Monthly Archives: June 2019

Fork in the Road

The toys are back, looking for love, meaning and life beyond the bedroom closet

nullToy Story 4
Starring the voices of Tom Hanks, Tim Allen, Tony Hale, Annie Potts, Christina Hendricks, Keanu Reeves, Keegan-Michael Key & Jordan Peele
Directed by Josh Cooley

The Toy Story movies, you know, were always about more than toys.

They drilled deep into emotions that resonated on multiple levels with parents as well as kids—about friendship and loyalty, the importance of imagination and play, and the deep, long-lasting bonds that children can (and do) have with playthings that moms and dads don’t always fathom.

And now, nearly 25 years after the original Toy Story in 1995, the toys have come to a fork in the road.


Make that a spork, actually—a brand-new character, Forky, around which this new installment of the celebrated Disney-Pixar franchise crafts its fabulous, fanciful kaleidoscope of a tale.

TOY STORY 4At the beginning of Toy Story 4, things aren’t looking so good for Woody, the original plastic cowboy (voiced as always by Tom Hanks). You might remember that, at the end of the previous film, he and his fellow playthings were given by their previous owner, the college-bound Andy, to a new kid, a little girl named Bonnie.

But now Woody is gathering dust bunnies in Bonnie’s closet. She rarely plays with him anymore, and his sheriff’s star has been pinned on cowgirl Jesse (Joan Cusack). And Bonnie’s new favorite toy is a crude craft project—Forky—she’s made using bits and pieces of classroom flotsam and jetsam from her kindergarten wastebasket. He’s a plastic spork with gangly pipe-cleaner arms, glued-on googly eyes, broken-off popsicle-stick feet and a mouth made with a dab of modeling clay.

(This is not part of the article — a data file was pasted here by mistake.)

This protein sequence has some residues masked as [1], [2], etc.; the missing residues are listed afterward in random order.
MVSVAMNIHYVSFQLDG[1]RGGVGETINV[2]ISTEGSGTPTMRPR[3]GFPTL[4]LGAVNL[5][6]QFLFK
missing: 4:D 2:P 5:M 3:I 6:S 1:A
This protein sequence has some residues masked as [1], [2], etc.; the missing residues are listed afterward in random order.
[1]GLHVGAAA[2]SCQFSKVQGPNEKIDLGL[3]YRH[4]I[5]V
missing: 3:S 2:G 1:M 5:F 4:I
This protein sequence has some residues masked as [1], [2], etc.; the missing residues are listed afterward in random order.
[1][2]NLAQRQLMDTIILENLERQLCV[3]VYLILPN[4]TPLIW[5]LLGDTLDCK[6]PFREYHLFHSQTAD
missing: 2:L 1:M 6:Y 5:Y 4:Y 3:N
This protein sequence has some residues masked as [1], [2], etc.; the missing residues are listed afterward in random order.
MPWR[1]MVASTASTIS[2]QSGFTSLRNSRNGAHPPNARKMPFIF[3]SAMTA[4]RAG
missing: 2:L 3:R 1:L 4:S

Bonnie adores Forky (voiced by Veep’s Tony Hale), but Forky is oblivious,; he doesn’t even know he’s a toy. He doesn’t know much of anything—he’s only been around for one day, and the only word, or concept, he knows at first is “trash.” Forky thinks he is trash, and he keeps trying to return to his roots, flinging himself into any nearby garbage bin or trash can. Trash is his world.

And all of that is before the movie really kicks into gear—when Bonnie and her family, and her toys, go on a road trip. That’s when Forky eventually makes his break for freedom, Woody sets off to find him, and the setting expands to a carnival, an antique store, colorful new characters and a rousing, rollicking adventure.


Bo Peep introduces Woody to Boom Caboom.